Physical contaminants in food can be harmful and objectionable and are major cause of customer complaints received many food manufacturers, retailers and restaurants. These complaints in most case are genuine, but can also be a deliberate attempt to defraud a food business. All complaints must take seriously and investigated thoroughly.
Physical contaminants in food fall into two distinct categories: intrinsic and extrinsic. Intrinsic contaminants are extraneous matter that is a natural part of the food product, such bones, stones, stalks, egg shell, etc. Whereas extrinsic extraneous matter is something added to the food product. Extrinsic extraneous matter can include steel shot found in game, cleaning cloths, wire filaments from metal scrubber, razor blades and plaster. It is important to consider the source physical contaminants to prevent contamination. Sources include: people, pests, premises, product and packaging. All of these sources should be considered when conducting a hazards analysis.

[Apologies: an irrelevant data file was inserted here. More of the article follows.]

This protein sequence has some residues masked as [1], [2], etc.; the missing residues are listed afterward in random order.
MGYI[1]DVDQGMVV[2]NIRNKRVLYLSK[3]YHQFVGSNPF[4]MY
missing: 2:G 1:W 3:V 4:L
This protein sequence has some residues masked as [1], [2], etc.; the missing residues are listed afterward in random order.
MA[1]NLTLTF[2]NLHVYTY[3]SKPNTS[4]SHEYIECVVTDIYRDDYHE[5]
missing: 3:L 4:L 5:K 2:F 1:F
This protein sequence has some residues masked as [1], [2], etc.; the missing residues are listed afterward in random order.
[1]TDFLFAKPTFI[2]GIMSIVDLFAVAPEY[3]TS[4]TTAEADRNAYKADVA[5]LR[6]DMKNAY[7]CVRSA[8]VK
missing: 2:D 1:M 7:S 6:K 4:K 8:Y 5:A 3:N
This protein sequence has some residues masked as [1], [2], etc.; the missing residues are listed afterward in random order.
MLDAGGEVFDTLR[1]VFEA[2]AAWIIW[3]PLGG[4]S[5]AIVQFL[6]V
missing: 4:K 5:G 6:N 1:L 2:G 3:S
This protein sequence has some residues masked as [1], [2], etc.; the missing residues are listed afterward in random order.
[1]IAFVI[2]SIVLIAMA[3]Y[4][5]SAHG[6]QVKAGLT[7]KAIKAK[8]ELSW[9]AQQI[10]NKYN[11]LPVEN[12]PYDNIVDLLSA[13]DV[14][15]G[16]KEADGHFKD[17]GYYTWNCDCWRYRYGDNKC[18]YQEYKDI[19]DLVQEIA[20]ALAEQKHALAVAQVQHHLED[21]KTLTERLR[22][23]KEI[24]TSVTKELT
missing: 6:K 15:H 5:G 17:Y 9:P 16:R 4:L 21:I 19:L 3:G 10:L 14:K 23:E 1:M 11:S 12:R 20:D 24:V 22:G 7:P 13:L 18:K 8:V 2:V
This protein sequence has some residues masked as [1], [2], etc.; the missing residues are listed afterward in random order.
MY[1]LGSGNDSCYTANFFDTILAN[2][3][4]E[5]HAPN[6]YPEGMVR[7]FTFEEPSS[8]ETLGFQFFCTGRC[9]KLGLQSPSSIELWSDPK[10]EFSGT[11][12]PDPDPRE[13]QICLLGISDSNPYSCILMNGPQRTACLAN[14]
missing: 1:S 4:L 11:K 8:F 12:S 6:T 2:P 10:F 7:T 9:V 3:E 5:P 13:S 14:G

Hair is the most common and expected physical contaminant found in food, but consumers have found some very strange things. Complaints include a tip of a human finger found in ice-cream, razor blades, batteries, a live frog, a baked mouse found in a loaf of bread and even condom in a can of soup.
Some complaints are blatant attempt to defraud a food business. A diner in the UK received a custodial sentence for deliberately contaminating his meal with pubic hair. This dishonest character was caught on CCTV putting his own pubic into food. But the most publicised case of foreign body fraud was in USA in 2005. A diner claimed she found a 1 ½ inch human finger in her bowl of chilli in a bogus attempt to claim a substantial amount in compensation. But she easy found out because the coroner could prove the finger had not been cooked in the chilli. It was later revealed the diner’s husband had bought the severed finger from a co-worker for $100. The court sentenced the husband to 12 years in jail and his wife 5 years. This single incident of fraud cost the restaurant chain $21 million.
Physical contamination hazards and control measures are covered on all food safety and HACCP courses. We cater for all roles within a food business with courses starting at level 1 through to level 4. These courses are delivered by subject matter experts with practical experience within the food industry.